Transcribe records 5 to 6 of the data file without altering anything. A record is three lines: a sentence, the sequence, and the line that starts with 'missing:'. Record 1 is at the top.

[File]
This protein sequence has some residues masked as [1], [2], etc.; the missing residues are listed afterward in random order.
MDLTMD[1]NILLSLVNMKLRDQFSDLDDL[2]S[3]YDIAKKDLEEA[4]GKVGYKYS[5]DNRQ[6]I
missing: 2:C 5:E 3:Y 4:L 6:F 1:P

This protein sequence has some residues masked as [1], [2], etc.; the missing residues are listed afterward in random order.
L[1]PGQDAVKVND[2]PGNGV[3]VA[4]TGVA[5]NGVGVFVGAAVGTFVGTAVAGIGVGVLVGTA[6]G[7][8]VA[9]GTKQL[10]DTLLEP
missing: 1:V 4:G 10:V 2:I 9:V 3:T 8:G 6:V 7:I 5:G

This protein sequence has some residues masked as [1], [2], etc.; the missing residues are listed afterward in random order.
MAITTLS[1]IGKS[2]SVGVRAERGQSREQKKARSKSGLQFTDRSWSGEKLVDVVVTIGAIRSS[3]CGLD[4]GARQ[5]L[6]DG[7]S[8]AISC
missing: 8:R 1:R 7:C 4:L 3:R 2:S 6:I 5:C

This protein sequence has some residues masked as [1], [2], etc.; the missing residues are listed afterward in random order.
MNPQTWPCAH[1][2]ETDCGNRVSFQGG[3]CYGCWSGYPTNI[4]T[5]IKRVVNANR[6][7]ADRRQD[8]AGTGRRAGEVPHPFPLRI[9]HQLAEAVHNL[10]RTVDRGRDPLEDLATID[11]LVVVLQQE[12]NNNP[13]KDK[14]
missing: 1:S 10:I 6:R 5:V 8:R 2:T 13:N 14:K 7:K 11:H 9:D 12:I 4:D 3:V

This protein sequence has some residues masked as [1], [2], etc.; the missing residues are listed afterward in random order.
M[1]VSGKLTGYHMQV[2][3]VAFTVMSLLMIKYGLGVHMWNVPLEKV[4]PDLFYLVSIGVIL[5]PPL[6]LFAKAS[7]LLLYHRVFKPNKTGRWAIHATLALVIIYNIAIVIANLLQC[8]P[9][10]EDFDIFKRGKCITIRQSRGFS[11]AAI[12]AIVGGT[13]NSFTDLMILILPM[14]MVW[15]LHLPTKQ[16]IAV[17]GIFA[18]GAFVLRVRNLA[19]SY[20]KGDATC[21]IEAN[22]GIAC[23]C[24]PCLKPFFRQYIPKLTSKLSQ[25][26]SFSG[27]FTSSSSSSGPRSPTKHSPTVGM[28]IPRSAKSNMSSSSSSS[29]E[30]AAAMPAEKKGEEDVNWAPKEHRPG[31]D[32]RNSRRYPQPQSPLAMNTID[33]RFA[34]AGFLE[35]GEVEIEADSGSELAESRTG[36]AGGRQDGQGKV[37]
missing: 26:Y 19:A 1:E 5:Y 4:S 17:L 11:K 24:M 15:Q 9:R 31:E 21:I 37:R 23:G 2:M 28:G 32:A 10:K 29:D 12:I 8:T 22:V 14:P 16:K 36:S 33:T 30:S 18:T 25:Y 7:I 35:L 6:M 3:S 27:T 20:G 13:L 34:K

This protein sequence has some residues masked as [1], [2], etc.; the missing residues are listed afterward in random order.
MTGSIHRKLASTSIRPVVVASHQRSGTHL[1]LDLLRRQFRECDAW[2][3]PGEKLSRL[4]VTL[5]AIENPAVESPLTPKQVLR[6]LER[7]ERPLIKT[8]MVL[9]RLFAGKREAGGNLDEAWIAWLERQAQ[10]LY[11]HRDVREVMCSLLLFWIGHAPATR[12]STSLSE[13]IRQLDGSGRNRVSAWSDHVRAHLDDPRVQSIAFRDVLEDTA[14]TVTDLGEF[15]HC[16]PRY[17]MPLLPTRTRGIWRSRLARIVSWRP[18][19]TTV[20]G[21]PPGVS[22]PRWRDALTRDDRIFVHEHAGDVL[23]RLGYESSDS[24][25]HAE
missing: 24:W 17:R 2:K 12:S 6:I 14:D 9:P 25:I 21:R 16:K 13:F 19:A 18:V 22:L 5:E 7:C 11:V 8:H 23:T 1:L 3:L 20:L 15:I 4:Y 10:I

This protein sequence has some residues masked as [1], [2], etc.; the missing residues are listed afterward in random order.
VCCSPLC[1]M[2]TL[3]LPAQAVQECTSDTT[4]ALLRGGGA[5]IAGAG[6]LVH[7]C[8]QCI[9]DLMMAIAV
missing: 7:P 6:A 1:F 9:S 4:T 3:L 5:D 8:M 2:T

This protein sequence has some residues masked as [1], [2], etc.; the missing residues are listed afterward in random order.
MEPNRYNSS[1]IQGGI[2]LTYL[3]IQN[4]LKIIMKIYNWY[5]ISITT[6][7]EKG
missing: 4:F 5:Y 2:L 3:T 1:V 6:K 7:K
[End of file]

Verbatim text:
This protein sequence has some residues masked as [1], [2], etc.; the missing residues are listed afterward in random order.
M[1]VSGKLTGYHMQV[2][3]VAFTVMSLLMIKYGLGVHMWNVPLEKV[4]PDLFYLVSIGVIL[5]PPL[6]LFAKAS[7]LLLYHRVFKPNKTGRWAIHATLALVIIYNIAIVIANLLQC[8]P[9][10]EDFDIFKRGKCITIRQSRGFS[11]AAI[12]AIVGGT[13]NSFTDLMILILPM[14]MVW[15]LHLPTKQ[16]IAV[17]GIFA[18]GAFVLRVRNLA[19]SY[20]KGDATC[21]IEAN[22]GIAC[23]C[24]PCLKPFFRQYIPKLTSKLSQ[25][26]SFSG[27]FTSSSSSSGPRSPTKHSPTVGM[28]IPRSAKSNMSSSSSSS[29]E[30]AAAMPAEKKGEEDVNWAPKEHRPG[31]D[32]RNSRRYPQPQSPLAMNTID[33]RFA[34]AGFLE[35]GEVEIEADSGSELAESRTG[36]AGGRQDGQGKV[37]
missing: 26:Y 19:A 1:E 5:Y 4:S 17:L 11:K 24:M 15:Q 9:R 31:E 21:I 37:R 23:G 2:M 28:G 32:A 10:K 29:D 12:I 8:T 22:V 14:P 16:K 36:S 33:T 30:S 18:T 25:Y 7:I 35:L 6:M 3:S 27:T 20:G 13:L 34:K

This protein sequence has some residues masked as [1], [2], etc.; the missing residues are listed afterward in random order.
MTGSIHRKLASTSIRPVVVASHQRSGTHL[1]LDLLRRQFRECDAW[2][3]PGEKLSRL[4]VTL[5]AIENPAVESPLTPKQVLR[6]LER[7]ERPLIKT[8]MVL[9]RLFAGKREAGGNLDEAWIAWLERQAQ[10]LY[11]HRDVREVMCSLLLFWIGHAPATR[12]STSLSE[13]IRQLDGSGRNRVSAWSDHVRAHLDDPRVQSIAFRDVLEDTA[14]TVTDLGEF[15]HC[16]PRY[17]MPLLPTRTRGIWRSRLARIVSWRP[18][19]TTV[20]G[21]PPGVS[22]PRWRDALTRDDRIFVHEHAGDVL[23]RLGYESSDS[24][25]HAE
missing: 24:W 17:R 2:K 12:S 6:I 14:D 9:P 25:I 21:R 16:K 13:F 19:A 18:V 22:L 5:E 7:C 11:V 8:H 23:T 1:L 3:L 20:L 15:I 4:Y 10:I